Sussman explained in an exclusive interview with WND , “This is critically important because one of the main objectives of Agenda 21 is to lessen the ‘carbon footprint’ of individual consumers. By tying in a federally mandated SmartGrid that can track every person’s energy usage to a global agenda of reduced consumption, Americans will have even lost the right even watch the television or do the laundry when they want.”

 

Disclaimer: This is not an endorsement nor do I recommend purchasing anything.

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Barclays Closes US Carbon Desk is Southern Company’s Mississippi Power Latest Cap-And-Trade Setback

Barclays Closes US Carbon Desk In Latest Cap-And-Trade Setback: ‘A major European bank closed its US carbon trading business this week in sign that 2012 is a “make-or-break” year for cap-and-trade’

By

A major European bank closed its US carbon trading business this week in a sign that 2012 is a “make-or-break” year for cap-and-trade programs designed to fight climate change.

London-based Barclays determined the US carbon market, currently comprised of a handful of states, is too small to justify the expense of a dedicated trading desk in New York, according to sources familiar with the decision. Barclays was a major player in US greenhouse-gas trading programs on the East and West coasts and remains active in Europe’s carbon market, the largest in the world. Seth Martin, a Barclays spokesman, declined to comment.

Barclays Global Investors headquarters on Howa...

Image via Wikipedia

“That is not good news for carbon-dioxide trading, especially not in the US,” says Gary Hart, a market analyst for ICAP Energy and a veteran pollution-rights trader. “There’s such uncertainty around the use of carbon cap-and-trade programs.”

The carbon cap-and-trade concept, which regulates the greenhouse gases linked to climate change by letting companies buy and sell pollution allowances, has suffered a major reversal of fortune since President Barack Obama’s election in 2008. Obama pushed Congress to create a national carbon market, by some estimates worth roughly $100 billion a year. The proposed market, similar to the European Union Emissions Trading System, caught the attention of major financial institutions, such as Barclays and JP Morgan, which saw U.S.-issued carbon allowances as a potentially lucrative new commodity.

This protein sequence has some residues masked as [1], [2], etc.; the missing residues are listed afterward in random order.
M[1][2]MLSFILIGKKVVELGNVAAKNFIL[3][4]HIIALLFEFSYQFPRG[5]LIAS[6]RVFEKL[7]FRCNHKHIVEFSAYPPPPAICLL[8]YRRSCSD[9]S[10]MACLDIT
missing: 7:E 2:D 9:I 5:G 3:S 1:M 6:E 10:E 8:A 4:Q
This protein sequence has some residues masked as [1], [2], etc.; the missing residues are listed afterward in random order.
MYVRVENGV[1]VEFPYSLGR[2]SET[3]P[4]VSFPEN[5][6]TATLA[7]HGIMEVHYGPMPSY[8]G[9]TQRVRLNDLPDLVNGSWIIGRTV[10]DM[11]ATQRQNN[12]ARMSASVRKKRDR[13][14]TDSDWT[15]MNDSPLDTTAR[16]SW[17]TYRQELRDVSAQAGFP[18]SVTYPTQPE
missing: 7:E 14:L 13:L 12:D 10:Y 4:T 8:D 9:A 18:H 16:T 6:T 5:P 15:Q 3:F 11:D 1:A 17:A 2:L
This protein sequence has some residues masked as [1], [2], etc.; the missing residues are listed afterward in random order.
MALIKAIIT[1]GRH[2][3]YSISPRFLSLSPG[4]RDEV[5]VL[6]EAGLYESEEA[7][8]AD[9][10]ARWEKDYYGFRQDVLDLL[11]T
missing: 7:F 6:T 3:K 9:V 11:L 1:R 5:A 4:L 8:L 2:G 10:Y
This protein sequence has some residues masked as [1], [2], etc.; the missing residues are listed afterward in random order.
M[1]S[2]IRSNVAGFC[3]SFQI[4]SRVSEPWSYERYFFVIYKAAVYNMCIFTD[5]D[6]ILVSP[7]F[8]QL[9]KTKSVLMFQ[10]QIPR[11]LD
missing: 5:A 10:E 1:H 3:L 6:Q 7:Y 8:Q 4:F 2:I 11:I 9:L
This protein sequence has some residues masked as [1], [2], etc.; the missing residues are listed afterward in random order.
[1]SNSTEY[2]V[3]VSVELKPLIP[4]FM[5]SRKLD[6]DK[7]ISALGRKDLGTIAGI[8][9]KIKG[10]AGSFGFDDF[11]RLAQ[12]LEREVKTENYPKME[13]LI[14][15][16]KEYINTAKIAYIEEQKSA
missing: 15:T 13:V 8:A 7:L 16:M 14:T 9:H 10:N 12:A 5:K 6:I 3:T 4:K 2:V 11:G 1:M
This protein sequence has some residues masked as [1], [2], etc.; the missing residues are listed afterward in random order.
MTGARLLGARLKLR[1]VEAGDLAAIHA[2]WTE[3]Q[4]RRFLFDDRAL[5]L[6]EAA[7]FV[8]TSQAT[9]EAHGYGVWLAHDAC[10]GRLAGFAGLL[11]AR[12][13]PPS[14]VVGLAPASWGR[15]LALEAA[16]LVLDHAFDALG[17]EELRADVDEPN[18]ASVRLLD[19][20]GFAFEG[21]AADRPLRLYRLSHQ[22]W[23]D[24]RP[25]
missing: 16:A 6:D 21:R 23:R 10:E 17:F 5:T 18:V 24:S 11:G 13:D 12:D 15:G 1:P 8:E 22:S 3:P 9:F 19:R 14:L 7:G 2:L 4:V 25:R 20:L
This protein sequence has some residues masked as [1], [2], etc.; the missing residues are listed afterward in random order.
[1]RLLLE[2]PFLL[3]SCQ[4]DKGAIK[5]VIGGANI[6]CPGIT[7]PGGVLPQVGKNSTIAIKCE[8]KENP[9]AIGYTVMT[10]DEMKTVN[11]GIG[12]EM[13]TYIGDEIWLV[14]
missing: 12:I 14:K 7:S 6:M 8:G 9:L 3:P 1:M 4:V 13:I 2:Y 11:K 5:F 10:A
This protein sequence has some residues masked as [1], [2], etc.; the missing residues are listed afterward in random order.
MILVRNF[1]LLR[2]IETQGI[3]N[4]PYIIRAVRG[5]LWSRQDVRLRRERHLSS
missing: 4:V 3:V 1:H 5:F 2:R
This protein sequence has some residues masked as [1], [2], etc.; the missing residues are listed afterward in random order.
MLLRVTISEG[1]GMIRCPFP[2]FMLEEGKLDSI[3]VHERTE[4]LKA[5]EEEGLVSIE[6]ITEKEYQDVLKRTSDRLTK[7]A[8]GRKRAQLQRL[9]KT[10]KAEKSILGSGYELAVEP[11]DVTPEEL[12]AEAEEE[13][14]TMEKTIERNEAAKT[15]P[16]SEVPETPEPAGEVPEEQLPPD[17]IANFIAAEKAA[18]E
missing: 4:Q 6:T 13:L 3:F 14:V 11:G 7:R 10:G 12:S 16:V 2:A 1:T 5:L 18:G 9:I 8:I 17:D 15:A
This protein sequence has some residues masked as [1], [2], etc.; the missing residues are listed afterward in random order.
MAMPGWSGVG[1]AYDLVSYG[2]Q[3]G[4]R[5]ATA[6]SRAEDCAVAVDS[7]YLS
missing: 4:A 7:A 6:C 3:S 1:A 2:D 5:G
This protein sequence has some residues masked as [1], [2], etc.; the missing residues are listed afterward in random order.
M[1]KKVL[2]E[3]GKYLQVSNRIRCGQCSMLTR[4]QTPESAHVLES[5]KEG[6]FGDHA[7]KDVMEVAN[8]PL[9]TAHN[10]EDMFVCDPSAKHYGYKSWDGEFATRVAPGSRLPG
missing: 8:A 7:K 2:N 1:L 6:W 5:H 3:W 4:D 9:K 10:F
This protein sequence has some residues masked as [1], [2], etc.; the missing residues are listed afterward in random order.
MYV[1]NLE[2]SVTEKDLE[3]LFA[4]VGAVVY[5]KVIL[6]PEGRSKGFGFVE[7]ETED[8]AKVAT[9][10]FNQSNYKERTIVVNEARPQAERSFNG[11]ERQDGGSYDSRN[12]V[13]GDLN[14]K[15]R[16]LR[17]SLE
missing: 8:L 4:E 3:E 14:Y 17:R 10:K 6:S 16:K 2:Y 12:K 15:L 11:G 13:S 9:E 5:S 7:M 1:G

“2012 could possibly be the make-or-break year” – Hart

But Obama later backed away from cap-and-trade when it floundered in the US Senate. That left a state-run carbon market in the US Northeast, where prices have crashed by more than 40 percent since 2008 and one of its members, New Jersey, quit the program entirely. Another state-level carbon market, estimated to be worth about $9 billion a year, was scheduled to start in California this year. But it was delayed until 2013 amid a legal challenge from environmental-justice activists who oppose carbon trading.

Even Europe’s carbon cap-and-trade program, in place since 2005, has been rocked by tax-fraud and computer-hacking scandals. Since Obama’s election, carbon prices there have plummeted about 60%, according to Paris-based environmental-trading exchange BlueNext, amid weak economic growth.

After a troubled few years on both sides of the Atlantic, carbon cap-and-trade advocates need to start turning things around this year, Hart says. “2012 could possibly be the make-or-break year,” he says.

Cap-and-trade supporters can already look forward to some wins in 2012. Australia plans to start a carbon tax in July, which will transition to a carbon market over three years, and Europe’s cap-and-trade program for greenhouse gases is expanding to include emissions from aircraft. In the US Northeast, the states of the Regional Greenhouse Gas Initiative are conducting a comprehensive review of their cap-and-trade market this year, and may recommend changes that lead to higher carbon prices.

But Hart says carbon-market observers will mostly be watching California this year to see if its environmental officials stick with the revised 2013 start date for the state’s cap-and-trade program. Few things could boost the carbon cap-and-trade concept more than the active involvement of California, the most populous U.S. state and ninth-largest economy in the world, Hart says. “That would keep it on life support, at least,” he says.